The Tom Blair Trilogy

I believe this was commissioned by the San Francisco International Film Festival in 1993; my thanks to Adrian Martin for reminding me of its existence. — J.R.

Jon Jost’s three features starring Tom Blair display a surprising amount of consistency and continuity. Part of this undoubtedly stems from the singular power and intelligence of Blair — mainly known as a stage actor and director — who is officially credited for “additional dialogue” only in The Bed You Sleep In, but undoubtedly played a comparable role in earlier films. Another part just as surely comes from the way in which Blair’s particular talents have inspired and inflected some of Jost’s preoccupations. All three films focus on specific forms of all-American male dementia and violence, crumbling economies and communities and family units that come apart through contagious paranoid mistrust. And all three can be further read in part as corrosive, speculative self-portraits that reflect his changing position as a filmmaker. When he made Last Chants for a Slow Dance (Dead End) he was effectively without a fixed address himself and his searing look at the misogyny and wanderlust of Tom, driving around jobless and in flight from domesticity, is in part a dark reading of his own situation at the time. When he started Sure Fire — centered around a desperate real estate speculator named Wes, a patriarchal tyrant with tunnel vision, delusions of grandeur and a compulsive sales pitch — considerations of his own failure to get a commercial release for any of his nine features conceivably exerted some influence. In both films, the hero’s condition is one of solipsistic alienation ultimately leading to blind rage and murder, thrown into acerbic relief by cultural rituals ranging from Johnny Carson to hunting trips. In The Bed You Sleep In, it’s surely significant that Jost’s hero, Ray, a more sympathetic character than either Tom or Wes, owns a lumber mill employing 60 workers, even if it has to import its timber from other countries. If the consequences of this hero’s situation prove to be even bleaker, this time they can’t so confidently and exclusively be tracked back to his own character. While Ray can be charged with ecological rape and winds up being accused by his own daughter of sexual abuse, the film takes pains not to establish whether the second charge is true or false and even the first charge can scarcely account for the tragedy that unfolds. Here the sickness becomes more pervasive, complex and mysterious, and no simple finger-pointing can entirely localize it. Even if the film can be read as Jost’s elegiac farewell to the USA before his anticipated move to Europe, it’s still an essential part of his indictment that he can’t regard the USA and himself as totally separate entities. For all its technical rawness, Last Chants still establishes most of the formal procedures of the trilogy as a whole: extended takes in which characters are periodically eclipsed or overtaken by settings; bitter and visually ambiguous dialogues staged in front of mirrors; disturbing epiphanies when solid presences suddenly become transparent; dreamy narrative suspensions effected through music, landscapes, moving highways and 360-degree pans; stretches of aggressive macho speech spiked by chilling and telling refrains. Persisting through these tropes and others is the beauty and witness of nature, especially vibrant in the new film, offering no escape or respite from the malaise of a disintegrating culture.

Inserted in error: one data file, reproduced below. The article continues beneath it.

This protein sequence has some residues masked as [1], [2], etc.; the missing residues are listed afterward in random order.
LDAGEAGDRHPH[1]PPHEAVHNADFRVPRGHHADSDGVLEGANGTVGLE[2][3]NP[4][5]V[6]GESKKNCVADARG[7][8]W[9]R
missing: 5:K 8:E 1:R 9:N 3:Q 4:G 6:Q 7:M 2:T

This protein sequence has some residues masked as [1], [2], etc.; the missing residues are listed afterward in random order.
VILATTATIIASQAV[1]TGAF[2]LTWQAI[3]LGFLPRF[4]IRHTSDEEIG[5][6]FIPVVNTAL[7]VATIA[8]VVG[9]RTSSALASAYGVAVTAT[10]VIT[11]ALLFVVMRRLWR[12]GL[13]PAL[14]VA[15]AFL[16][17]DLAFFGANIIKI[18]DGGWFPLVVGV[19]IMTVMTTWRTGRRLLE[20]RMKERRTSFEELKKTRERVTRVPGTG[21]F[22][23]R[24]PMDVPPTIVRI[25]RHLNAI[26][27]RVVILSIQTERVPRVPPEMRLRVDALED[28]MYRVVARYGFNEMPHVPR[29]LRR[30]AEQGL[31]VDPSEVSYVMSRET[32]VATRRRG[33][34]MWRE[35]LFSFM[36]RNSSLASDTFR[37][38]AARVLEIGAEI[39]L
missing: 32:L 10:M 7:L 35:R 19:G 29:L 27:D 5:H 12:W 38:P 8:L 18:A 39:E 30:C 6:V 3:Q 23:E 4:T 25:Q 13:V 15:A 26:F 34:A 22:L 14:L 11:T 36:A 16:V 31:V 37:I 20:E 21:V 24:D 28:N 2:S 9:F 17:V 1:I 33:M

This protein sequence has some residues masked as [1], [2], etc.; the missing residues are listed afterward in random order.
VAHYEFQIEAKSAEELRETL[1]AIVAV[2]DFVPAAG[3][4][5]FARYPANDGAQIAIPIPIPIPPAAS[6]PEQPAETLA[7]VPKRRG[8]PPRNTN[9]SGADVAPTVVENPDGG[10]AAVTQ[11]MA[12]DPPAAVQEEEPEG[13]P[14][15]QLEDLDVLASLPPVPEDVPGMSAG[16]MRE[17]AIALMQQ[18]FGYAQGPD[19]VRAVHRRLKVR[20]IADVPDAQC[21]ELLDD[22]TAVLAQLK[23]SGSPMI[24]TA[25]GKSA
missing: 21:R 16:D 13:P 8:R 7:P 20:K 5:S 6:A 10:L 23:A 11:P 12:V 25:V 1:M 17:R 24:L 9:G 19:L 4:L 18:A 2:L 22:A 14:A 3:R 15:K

— Jonathan Rosenbaum

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